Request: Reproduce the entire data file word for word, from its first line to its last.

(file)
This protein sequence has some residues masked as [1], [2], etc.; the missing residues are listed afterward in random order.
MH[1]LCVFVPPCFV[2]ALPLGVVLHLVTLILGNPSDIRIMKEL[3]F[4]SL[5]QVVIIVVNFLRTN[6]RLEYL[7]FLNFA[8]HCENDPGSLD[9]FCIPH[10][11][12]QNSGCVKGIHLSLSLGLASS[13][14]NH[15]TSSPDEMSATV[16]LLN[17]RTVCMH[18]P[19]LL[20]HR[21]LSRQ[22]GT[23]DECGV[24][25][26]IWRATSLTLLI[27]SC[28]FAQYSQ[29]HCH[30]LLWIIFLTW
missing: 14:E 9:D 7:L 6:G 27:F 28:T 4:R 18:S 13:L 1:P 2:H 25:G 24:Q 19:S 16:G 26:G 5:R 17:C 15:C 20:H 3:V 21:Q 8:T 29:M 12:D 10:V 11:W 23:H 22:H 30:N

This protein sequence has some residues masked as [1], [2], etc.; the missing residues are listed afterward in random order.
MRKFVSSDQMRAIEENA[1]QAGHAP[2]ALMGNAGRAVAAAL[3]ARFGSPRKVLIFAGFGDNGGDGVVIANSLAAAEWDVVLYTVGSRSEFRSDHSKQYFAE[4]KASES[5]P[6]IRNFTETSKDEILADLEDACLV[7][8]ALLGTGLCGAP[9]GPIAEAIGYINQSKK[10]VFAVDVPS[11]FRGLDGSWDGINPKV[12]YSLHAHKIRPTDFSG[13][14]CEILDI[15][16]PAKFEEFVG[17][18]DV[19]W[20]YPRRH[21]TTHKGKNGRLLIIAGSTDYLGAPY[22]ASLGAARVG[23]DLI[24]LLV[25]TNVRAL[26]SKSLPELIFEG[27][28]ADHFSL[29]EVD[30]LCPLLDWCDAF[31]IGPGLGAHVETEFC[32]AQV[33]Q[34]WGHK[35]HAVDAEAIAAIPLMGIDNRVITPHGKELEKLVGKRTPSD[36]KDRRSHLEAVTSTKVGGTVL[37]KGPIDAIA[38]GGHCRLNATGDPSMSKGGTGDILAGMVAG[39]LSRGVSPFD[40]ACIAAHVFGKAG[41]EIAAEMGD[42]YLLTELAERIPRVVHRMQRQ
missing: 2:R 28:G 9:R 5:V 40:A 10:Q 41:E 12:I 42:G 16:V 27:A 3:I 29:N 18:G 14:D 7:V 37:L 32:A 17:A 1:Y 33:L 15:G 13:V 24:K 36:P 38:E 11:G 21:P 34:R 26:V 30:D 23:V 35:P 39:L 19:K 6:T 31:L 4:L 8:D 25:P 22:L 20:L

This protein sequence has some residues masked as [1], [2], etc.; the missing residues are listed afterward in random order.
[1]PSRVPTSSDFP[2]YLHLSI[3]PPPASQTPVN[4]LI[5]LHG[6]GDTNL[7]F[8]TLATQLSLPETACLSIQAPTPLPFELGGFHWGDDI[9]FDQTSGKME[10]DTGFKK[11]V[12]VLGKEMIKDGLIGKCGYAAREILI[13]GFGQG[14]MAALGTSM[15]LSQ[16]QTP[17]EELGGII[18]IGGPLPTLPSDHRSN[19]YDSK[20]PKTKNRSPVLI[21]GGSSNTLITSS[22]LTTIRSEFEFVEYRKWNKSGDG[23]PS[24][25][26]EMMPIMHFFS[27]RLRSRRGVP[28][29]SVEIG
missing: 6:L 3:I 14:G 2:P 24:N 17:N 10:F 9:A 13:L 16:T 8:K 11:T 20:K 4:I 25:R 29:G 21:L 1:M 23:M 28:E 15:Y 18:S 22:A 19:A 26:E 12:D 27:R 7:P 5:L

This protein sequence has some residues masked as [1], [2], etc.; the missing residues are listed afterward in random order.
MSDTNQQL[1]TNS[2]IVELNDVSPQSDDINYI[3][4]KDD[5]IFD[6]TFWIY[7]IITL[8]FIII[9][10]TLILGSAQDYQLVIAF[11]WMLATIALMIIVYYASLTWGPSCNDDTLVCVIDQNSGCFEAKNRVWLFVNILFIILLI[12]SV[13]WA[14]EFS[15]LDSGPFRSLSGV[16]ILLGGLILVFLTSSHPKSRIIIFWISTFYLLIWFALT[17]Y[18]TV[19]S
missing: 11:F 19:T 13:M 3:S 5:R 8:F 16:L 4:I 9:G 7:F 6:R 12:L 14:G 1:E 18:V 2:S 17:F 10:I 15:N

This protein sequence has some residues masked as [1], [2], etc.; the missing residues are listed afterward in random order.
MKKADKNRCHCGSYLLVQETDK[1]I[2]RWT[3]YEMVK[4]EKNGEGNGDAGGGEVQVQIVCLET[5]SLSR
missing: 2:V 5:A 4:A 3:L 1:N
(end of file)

This protein sequence has some residues masked as [1], [2], etc.; the missing residues are listed afterward in random order.
MH[1]LCVFVPPCFV[2]ALPLGVVLHLVTLILGNPSDIRIMKEL[3]F[4]SL[5]QVVIIVVNFLRTN[6]RLEYL[7]FLNFA[8]HCENDPGSLD[9]FCIPH[10][11][12]QNSGCVKGIHLSLSLGLASS[13][14]NH[15]TSSPDEMSATV[16]LLN[17]RTVCMH[18]P[19]LL[20]HR[21]LSRQ[22]GT[23]DECGV[24][25][26]IWRATSLTLLI[27]SC[28]FAQYSQ[29]HCH[30]LLWIIFLTW
missing: 14:E 9:D 7:L 6:G 27:F 28:T 4:R 18:S 13:L 1:P 2:H 25:G 24:Q 19:S 16:G 26:G 5:R 17:C 15:C 20:H 3:V 21:Q 8:T 29:M 12:D 10:V 11:W 23:H 22:H 30:N

This protein sequence has some residues masked as [1], [2], etc.; the missing residues are listed afterward in random order.
MRKFVSSDQMRAIEENA[1]QAGHAP[2]ALMGNAGRAVAAAL[3]ARFGSPRKVLIFAGFGDNGGDGVVIANSLAAAEWDVVLYTVGSRSEFRSDHSKQYFAE[4]KASES[5]P[6]IRNFTETSKDEILADLEDACLV[7][8]ALLGTGLCGAP[9]GPIAEAIGYINQSKK[10]VFAVDVPS[11]FRGLDGSWDGINPKV[12]YSLHAHKIRPTDFSG[13][14]CEILDI[15][16]PAKFEEFVG[17][18]DV[19]W[20]YPRRH[21]TTHKGKNGRLLIIAGSTDYLGAPY[22]ASLGAARVG[23]DLI[24]LLV[25]TNVRAL[26]SKSLPELIFEG[27][28]ADHFSL[29]EVD[30]LCPLLDWCDAF[31]IGPGLGAHVETEFC[32]AQV[33]Q[34]WGHK[35]HAVDAEAIAAIPLMGIDNRVITPHGKELEKLVGKRTPSD[36]KDRRSHLEAVTSTKVGGTVL[37]KGPIDAIA[38]GGHCRLNATGDPSMSKGGTGDILAGMVAG[39]LSRGVSPFD[40]ACIAAHVFGKAG[41]EIAAEMGD[42]YLLTELAERIPRVVHRMQRQ
missing: 2:R 28:G 9:R 5:V 40:A 10:Q 41:E 12:I 42:G 16:V 27:A 3:I 29:N 18:G 14:D 7:V 37:L 32:A 17:A 1:Y 33:L 15:G 13:V 24:K 36:P 38:E 11:G 21:P 34:R 26:V 30:D 23:V 35:P 39:L 19:K 6:T 31:L 4:L 8:D 25:P 22:L 20:L

This protein sequence has some residues masked as [1], [2], etc.; the missing residues are listed afterward in random order.
[1]PSRVPTSSDFP[2]YLHLSI[3]PPPASQTPVN[4]LI[5]LHG[6]GDTNL[7]F[8]TLATQLSLPETACLSIQAPTPLPFELGGFHWGDDI[9]FDQTSGKME[10]DTGFKK[11]V[12]VLGKEMIKDGLIGKCGYAAREILI[13]GFGQG[14]MAALGTSM[15]LSQ[16]QTP[17]EELGGII[18]IGGPLPTLPSDHRSN[19]YDSK[20]PKTKNRSPVLI[21]GGSSNTLITSS[22]LTTIRSEFEFVEYRKWNKSGDG[23]PS[24][25][26]EMMPIMHFFS[27]RLRSRRGVP[28][29]SVEIG
missing: 6:L 3:I 14:G 2:P 24:N 17:N 10:F 9:A 13:L 16:T 8:K 11:T 20:K 4:I 25:R 29:G 21:L 1:M 23:M 28:E 15:Y 18:S 22:A 19:A 26:E 12:D 27:R 7:P 5:L

This protein sequence has some residues masked as [1], [2], etc.; the missing residues are listed afterward in random order.
MSDTNQQL[1]TNS[2]IVELNDVSPQSDDINYI[3][4]KDD[5]IFD[6]TFWIY[7]IITL[8]FIII[9][10]TLILGSAQDYQLVIAF[11]WMLATIALMIIVYYASLTWGPSCNDDTLVCVIDQNSGCFEAKNRVWLFVNILFIILLI[12]SV[13]WA[14]EFS[15]LDSGPFRSLSGV[16]ILLGGLILVFLTSSHPKSRIIIFWISTFYLLIWFALT[17]Y[18]TV[19]S
missing: 11:F 19:T 13:M 3:S 5:R 8:F 16:L 4:I 9:G 7:F 6:R 12:L 14:G 1:E 18:V 2:S 17:F 10:I 15:N

This protein sequence has some residues masked as [1], [2], etc.; the missing residues are listed afterward in random order.
MKKADKNRCHCGSYLLVQETDK[1]I[2]RWT[3]YEMVK[4]EKNGEGNGDAGGGEVQVQIVCLET[5]SLSR
missing: 2:V 5:A 4:A 3:L 1:N